About this book
Scaling transistors into the nanometer regime has resulted in a dramatic increase in MOS leakage (i.e., off-state) current. Threshold voltages of transistors have scaled to maintain performance at reduced power supply voltages. Leakage current has become a major portion of the total power consumption, and in many scaled technologies leakage contributes 30-50% of the overall power consumption under nominal operating conditions. Leakage is important in a variety of different contexts. For example, in desktop applications, active leakage power (i.e., leakage power when the processor is computing) is becoming significant compared to switching power. In battery operated systems, standby leakage (i.e., leakage when the processor clock is turned off) dominates as energy is drawn over long idle periods. Increased transistor leakages not only impact the overall power consumed by a CMOS system, but also reduce the margins available for design due to the strong relationship between process variation and leakage power. It is essential for circuit and system designers to understand the components of leakage, sensitivity of leakage to different design parameters, and leakage mitigation techniques in nanometer technologies. This book provides an in-depth treatment of these issues for researchers and product designers.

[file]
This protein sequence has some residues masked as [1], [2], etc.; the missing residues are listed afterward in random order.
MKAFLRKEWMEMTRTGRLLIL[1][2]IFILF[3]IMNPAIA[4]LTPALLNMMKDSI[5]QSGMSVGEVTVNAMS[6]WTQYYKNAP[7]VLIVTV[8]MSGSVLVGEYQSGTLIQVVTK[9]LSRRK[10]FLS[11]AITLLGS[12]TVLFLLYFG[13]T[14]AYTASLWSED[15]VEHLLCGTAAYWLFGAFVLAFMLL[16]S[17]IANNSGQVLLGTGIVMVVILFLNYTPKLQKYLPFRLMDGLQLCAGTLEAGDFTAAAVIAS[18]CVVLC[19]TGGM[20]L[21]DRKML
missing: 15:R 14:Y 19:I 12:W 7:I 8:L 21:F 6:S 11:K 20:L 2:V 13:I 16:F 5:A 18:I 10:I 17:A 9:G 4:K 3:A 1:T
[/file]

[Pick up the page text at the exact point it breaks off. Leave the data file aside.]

CMOS architecture microprocessor testing transistor